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1 Strongly sodic mottled brown and grey texture contrast soils on Palaeozoic granitic material

This soil has developed on granitic parent material (rock or colluvial material) in the Western Uplands. The surface soil is often a dark massive sandy loam to sandy clay loam over a massive conspicuously bleached loamy sand to sandy clay loam subsurface horizon with variable amounts of coarse fragments (quartz). There is a clear change to a mottled yellow brown (occasionally light grey) strongly medium to coarsely structured medium clay, often with a red mottle and some quartz or rock fragments, grading into lighter weathered material. The depth is about 100 cm or more with variable depths of the surface horizons, generally 15 cm for the surface and 25 cm for the subsurface, often deeper. Notable features include: texture contrast and associated structure differences between the surface horizons and subsoil, the strongly sodic subsoil, coarse fraction component of the soil with low nutrient capacity and low water holding capacity. These features make these soils vulnerable to erosion, particularly on sloping terrain given poor drainage characteristics and lighter surface materials.CLRA Soil Unit 1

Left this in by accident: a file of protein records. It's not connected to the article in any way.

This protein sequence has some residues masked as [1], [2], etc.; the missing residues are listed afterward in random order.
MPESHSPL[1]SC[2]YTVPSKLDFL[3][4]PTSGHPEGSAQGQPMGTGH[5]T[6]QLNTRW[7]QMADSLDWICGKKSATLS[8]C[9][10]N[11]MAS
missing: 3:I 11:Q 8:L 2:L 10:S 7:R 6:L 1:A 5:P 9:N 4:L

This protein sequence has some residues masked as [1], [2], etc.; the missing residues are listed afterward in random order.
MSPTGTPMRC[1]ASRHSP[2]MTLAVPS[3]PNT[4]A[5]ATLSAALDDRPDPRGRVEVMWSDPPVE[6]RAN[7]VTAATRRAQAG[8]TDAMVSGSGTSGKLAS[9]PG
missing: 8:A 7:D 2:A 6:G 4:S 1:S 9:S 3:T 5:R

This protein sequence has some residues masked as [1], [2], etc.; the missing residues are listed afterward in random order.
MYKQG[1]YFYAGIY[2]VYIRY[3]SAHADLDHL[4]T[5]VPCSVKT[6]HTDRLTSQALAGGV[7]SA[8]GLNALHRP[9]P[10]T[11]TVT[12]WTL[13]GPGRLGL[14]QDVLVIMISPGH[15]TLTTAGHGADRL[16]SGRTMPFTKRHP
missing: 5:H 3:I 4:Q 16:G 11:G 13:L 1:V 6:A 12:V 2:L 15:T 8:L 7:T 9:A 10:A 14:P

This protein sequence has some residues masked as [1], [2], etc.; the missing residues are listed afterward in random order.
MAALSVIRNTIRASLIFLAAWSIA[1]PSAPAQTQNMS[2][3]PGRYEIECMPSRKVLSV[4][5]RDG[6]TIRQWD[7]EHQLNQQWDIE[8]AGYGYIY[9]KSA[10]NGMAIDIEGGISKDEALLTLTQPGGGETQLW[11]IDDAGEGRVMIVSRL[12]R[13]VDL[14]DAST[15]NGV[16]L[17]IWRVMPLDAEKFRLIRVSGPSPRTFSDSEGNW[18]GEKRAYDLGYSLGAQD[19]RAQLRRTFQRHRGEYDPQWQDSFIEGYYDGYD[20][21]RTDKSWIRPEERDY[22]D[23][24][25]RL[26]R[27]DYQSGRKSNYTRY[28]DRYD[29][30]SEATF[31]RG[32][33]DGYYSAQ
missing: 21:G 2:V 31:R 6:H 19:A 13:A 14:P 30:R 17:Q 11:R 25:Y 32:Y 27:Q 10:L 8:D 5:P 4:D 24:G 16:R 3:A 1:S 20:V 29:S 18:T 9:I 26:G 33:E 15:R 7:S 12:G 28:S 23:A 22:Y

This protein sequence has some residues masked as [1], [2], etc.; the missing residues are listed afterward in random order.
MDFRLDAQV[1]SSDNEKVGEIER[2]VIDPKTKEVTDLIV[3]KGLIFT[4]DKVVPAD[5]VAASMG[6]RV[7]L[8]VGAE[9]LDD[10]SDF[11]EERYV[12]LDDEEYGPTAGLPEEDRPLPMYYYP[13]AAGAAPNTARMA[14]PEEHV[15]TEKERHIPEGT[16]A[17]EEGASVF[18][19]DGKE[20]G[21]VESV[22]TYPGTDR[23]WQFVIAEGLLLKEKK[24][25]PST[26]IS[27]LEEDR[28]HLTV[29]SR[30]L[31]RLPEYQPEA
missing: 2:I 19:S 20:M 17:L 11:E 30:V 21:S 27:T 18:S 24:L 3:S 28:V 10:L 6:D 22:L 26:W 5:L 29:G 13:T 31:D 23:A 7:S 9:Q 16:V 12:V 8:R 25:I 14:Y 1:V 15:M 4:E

Soil Sites

Site Code
Soil-landform unit
1:100 000 mapsheet
Crest and slopesMesonatric, Mottled-Mesonatric, Grey SodosolDy3.71T7722 - Bacchus Marsh
Long gentle slopesEutrophic, Mottled-Mesonatric, Brown SodosolDy3.42T7522 - Skipton
Mid and lower slopesEutrophic, Mottled-Hypernatric, Brown SodosolDy3.42T7522 - Skipton
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